Email etiquette

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Email is quick and easy means of communication. Here are some acceptable email etiquette guidelines to follow:

  1. Be concise and to the point: do not make an email longer than it needs to be
  2. Don't use "high importance" each time. The person on the other end will eventually prioritize your emails as "just another email." Use high importance/priority sparingly as it will lose value.
  3. Use a meaningful subject.
  4. Use proper spelling, grammar and punctuation
  5. Do not write in CAPITALS: If you write in capitals, it seems as though you are shouting
  6. Read the email before you send it
  7. Whenever possible write the message in the body of the email and avoid unnecessary attachments when appropriate.
  8. Write a meaningful subject line - when possible it can include the whole message.
  9. Be kind and polite.
  10. Avoid using email stationary and fancy signatures. It not only detracts from your message; many people consider it to be unprofessional and against the rules in #Email Signatures.
  11. Please do not to open attachments from unknown senders unless it involves work messages (i.e. SuccessFactors™)
    • if it's from them it's not unknown... and a lot of attachments that are infected do come from people you know. Should we talk about how not to be scammed instead? A lot of that is a workplace culture thing. I suspect if many of our staff receive strongly worded emails from physicians they will comply even if they have concerns about the request. So, inroads for anyone impersonating a physician. How do we fix that? Probably not something for this page...
  12. Select a secure password and do not share it
  13. To prevent a full mail box: Recommend Setting up an Outlook email archive, another option is to delete emails after they are read and dealt with and empty deleted/sent items each time you access your emails.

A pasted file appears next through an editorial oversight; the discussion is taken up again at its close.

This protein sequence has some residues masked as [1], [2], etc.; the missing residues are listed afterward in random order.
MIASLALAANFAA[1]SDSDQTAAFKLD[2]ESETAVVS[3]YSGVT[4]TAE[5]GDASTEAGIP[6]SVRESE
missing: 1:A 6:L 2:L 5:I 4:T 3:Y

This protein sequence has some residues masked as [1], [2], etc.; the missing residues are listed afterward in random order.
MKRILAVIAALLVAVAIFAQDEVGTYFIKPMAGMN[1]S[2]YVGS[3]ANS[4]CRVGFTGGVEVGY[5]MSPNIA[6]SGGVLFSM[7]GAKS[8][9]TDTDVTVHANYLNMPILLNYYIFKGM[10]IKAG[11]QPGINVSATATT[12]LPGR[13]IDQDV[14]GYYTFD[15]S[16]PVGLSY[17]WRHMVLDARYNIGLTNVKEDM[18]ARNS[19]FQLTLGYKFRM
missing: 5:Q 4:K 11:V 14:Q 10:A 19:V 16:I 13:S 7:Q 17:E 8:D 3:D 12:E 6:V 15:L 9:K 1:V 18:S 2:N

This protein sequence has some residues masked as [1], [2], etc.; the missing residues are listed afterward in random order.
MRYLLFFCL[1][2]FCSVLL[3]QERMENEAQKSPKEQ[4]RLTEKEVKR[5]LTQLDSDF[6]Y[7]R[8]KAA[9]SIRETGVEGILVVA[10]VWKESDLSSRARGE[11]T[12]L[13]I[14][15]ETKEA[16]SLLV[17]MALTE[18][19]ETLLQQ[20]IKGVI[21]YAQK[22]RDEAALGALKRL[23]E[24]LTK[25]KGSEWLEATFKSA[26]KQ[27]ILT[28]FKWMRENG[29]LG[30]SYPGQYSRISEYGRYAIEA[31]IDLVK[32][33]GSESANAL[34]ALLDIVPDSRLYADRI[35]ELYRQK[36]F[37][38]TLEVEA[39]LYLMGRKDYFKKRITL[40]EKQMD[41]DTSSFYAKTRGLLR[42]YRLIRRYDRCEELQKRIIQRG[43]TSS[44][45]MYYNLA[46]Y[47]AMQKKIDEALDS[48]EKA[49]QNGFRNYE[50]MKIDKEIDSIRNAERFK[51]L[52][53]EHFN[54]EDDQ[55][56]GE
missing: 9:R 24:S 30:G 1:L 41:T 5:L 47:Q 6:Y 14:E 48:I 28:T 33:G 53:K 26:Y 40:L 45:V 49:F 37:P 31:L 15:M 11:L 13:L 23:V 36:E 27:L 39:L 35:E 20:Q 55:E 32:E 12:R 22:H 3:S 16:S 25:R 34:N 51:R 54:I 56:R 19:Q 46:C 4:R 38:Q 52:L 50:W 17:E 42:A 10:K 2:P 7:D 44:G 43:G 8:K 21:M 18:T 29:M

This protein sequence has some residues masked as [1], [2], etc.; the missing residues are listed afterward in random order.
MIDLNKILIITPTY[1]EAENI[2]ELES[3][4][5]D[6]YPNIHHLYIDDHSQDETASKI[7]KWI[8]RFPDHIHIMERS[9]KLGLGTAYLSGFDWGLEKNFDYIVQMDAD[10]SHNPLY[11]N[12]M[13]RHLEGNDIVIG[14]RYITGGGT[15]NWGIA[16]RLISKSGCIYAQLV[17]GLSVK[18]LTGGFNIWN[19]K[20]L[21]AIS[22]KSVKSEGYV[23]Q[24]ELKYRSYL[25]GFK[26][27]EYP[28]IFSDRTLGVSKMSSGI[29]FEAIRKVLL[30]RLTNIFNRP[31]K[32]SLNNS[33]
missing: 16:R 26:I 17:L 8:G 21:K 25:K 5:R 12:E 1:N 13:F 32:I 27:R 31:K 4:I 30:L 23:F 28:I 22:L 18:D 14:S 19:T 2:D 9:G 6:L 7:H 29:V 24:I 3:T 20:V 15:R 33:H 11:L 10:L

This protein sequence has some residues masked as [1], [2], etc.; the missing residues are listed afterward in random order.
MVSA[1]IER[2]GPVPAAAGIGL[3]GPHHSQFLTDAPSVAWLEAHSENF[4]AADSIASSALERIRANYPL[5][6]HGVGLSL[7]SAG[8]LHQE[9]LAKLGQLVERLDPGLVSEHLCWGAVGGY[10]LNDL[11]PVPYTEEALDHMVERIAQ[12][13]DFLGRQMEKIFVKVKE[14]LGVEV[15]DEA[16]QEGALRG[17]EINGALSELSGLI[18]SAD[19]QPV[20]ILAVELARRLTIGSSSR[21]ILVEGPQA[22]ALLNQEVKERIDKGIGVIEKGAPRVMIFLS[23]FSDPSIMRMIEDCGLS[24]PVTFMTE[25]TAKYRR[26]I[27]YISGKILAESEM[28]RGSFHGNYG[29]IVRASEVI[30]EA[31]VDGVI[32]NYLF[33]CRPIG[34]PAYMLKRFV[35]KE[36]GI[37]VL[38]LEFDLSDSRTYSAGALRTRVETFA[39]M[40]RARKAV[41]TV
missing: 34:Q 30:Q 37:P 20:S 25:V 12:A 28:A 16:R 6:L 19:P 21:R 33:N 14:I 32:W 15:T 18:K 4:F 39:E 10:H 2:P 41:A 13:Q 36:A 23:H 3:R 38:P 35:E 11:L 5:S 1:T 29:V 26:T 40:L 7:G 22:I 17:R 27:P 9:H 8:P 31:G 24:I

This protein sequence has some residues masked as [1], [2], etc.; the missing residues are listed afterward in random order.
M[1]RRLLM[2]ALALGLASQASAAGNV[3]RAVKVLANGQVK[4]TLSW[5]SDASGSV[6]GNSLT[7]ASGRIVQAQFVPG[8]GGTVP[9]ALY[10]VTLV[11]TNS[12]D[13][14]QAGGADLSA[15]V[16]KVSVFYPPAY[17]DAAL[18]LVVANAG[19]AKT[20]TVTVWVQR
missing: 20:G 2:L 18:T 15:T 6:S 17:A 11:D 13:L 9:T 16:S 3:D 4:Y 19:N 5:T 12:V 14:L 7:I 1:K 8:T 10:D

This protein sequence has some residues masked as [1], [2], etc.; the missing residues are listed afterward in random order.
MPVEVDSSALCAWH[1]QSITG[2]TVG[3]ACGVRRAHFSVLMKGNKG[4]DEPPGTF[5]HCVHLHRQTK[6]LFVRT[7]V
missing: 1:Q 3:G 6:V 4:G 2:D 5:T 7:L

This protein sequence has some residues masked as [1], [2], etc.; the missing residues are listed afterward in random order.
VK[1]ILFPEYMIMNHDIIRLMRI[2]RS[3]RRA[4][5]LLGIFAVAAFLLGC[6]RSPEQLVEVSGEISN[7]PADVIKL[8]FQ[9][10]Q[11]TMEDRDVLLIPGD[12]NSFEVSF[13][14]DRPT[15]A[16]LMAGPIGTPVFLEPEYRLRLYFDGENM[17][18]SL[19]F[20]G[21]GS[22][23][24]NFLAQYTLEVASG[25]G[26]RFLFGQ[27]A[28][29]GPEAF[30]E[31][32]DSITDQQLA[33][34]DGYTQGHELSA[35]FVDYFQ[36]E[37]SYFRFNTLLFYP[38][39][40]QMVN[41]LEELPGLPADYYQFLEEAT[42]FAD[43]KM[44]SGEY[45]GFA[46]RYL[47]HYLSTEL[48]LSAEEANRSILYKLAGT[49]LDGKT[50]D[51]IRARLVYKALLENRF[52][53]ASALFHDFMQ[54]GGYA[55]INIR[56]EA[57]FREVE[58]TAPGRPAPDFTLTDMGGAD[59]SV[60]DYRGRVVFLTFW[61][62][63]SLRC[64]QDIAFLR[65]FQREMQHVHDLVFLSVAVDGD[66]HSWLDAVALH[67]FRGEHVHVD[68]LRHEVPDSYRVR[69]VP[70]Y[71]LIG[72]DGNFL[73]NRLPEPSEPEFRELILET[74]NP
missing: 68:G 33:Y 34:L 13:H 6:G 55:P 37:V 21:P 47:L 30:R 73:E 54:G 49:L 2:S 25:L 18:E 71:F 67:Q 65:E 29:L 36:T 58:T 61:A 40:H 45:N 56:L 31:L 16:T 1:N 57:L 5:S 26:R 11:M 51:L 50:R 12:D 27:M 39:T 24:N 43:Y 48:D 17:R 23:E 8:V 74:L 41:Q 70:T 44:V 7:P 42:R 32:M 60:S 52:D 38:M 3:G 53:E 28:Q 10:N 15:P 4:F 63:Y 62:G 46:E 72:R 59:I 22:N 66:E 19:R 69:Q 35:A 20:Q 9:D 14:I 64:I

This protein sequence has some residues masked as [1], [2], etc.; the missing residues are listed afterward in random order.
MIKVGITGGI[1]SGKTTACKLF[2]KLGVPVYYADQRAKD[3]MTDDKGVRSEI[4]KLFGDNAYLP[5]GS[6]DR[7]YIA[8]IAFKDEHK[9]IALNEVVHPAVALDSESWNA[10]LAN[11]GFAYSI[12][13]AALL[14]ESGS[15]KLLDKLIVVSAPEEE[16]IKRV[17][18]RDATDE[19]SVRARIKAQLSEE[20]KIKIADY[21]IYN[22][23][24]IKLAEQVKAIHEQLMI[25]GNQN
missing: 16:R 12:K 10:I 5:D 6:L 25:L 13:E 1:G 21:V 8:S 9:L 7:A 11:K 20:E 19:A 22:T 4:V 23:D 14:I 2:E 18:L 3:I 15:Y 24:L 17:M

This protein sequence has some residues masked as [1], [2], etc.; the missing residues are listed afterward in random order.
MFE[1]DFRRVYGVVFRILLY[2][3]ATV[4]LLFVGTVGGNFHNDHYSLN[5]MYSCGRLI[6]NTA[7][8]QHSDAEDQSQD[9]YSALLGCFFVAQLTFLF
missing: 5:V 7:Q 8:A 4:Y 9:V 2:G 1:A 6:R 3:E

Interro-01.gif
  • How about reducing emails as a team. The Email Charter has some good steps, but we would need to agree as a team that these are good steps. Sometimes they mean changing our email behaviours in ways that may seem rude at first, but are actually in the interest of both sender and recipient. Are we ready to use emails better?

Usage of Shared Health Email:

  1. Shared Health email is not for personal use
  2. Staff should be aware that all Email is considered public information and is accessible under FIPPA; therefore, caution and discretion should be exercised
  3. Personal Health Information should not be transmitted via email, only inside correspondence is allowed.

Email Signatures

Shared Health

Email signature:Shared Health branding document states all signature lines should be as below in Calibri, font size 11

  • Name, Credentials
  • Title, Department or Unit Name | HSC Winnipeg
  • Shared Health
  • Location: Location name (as on signage) | Zone and Level, Room # (this is your location at HSC, not the mailing address)
  • Mail: Room # - 820 Sherbrook St, Winnipeg MB R3A 1R9 (NB: all mail for the entire HSC campus is addressed to 820 Sherbrook St. for central Mailroom distribution)
  • Email | Phone | Mobile | Pager | Fax (only your relevant/preferred contact numbers)
  • Web site(s)
  • Upcoming absence notification (optional)
Interro-01.gif U of W has a signature generator; we could actually easily add this automatically to the admin section of our person tabs on the wiki, since we already should have the relevant info on there. Is that something we would want?

Here is a sample signature:

  • Jane Doe
  • Communications Specialist | HSC Winnipeg
  • Shared Health
  • Location: Communications | Orange Bison Level 2, MS251
  • Mail: MS251 - 820 Sherbrook St, Winnipeg MB R3A 1R9
  • Phone: 204-787-XXXX
  • Fax: 204- 787-XXXX
  • www.hsc.mb.ca | www.sharedhealthmb.ca
  • Planned absence: December 22 through January 4

University of Manitoba

http://umanitoba.ca/faculties/health_sciences/communications/radybranding.html#Electronic_signatures


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